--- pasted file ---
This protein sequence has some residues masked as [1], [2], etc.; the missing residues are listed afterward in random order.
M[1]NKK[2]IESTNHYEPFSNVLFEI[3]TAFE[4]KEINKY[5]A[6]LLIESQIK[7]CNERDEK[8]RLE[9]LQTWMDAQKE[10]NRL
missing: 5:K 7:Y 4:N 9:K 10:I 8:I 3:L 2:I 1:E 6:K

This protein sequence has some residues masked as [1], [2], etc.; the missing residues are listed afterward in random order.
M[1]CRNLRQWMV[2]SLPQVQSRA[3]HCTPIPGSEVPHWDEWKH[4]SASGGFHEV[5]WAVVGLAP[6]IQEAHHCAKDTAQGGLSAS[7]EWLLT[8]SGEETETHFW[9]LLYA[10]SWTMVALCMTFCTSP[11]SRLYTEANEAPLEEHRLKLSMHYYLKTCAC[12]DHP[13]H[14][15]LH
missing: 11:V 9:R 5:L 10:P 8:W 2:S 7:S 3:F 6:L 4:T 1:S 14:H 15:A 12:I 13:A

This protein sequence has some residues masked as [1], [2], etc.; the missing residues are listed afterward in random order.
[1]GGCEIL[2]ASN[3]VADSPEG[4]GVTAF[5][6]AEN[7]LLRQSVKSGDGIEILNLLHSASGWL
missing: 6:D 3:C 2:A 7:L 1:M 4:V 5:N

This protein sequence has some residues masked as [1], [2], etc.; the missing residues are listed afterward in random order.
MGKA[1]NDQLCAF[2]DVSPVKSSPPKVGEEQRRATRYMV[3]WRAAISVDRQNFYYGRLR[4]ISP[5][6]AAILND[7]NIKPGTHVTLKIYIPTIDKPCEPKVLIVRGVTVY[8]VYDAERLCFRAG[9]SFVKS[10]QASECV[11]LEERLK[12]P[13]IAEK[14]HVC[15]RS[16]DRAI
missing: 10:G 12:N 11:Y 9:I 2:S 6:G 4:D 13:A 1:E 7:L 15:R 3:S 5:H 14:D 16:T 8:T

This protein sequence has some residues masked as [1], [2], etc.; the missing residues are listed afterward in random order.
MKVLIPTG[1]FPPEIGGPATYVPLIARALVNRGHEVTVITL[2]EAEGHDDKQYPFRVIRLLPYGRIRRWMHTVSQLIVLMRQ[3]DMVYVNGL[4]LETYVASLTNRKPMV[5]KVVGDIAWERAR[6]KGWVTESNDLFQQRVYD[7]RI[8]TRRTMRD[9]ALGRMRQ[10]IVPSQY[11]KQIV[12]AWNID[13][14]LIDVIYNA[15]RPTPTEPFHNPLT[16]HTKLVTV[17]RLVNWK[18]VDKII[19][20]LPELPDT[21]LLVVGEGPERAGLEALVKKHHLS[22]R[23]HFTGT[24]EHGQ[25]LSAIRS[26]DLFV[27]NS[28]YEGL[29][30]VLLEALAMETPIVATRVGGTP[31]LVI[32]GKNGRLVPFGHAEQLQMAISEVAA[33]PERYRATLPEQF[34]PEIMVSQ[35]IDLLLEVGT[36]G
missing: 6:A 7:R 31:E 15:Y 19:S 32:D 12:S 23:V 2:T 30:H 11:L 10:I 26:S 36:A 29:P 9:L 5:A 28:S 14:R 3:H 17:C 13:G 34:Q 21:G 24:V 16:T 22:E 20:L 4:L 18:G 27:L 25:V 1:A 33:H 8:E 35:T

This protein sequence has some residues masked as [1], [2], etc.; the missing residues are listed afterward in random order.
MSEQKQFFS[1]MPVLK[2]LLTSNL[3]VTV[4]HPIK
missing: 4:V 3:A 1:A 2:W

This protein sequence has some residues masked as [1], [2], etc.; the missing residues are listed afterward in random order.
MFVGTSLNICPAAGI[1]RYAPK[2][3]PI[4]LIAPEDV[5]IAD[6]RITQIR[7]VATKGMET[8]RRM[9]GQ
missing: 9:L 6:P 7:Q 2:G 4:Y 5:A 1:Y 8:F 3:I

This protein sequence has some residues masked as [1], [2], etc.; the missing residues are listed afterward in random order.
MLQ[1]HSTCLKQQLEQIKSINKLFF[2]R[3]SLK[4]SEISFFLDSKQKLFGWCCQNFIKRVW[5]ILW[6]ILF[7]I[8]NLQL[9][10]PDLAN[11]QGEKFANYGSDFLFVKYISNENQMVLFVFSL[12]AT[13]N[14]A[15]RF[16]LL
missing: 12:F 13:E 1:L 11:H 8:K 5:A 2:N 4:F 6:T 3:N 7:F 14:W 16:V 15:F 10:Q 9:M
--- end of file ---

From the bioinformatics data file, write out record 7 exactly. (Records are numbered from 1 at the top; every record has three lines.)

This protein sequence has some residues masked as [1], [2], etc.; the missing residues are listed afterward in random order.
MFVGTSLNICPAAGI[1]RYAPK[2][3]PI[4]LIAPEDV[5]IAD[6]RITQIR[7]VATKGMET[8]RRM[9]GQ
missing: 9:L 6:P 7:Q 2:G 4:Y 5:A 1:Y 8:F 3:I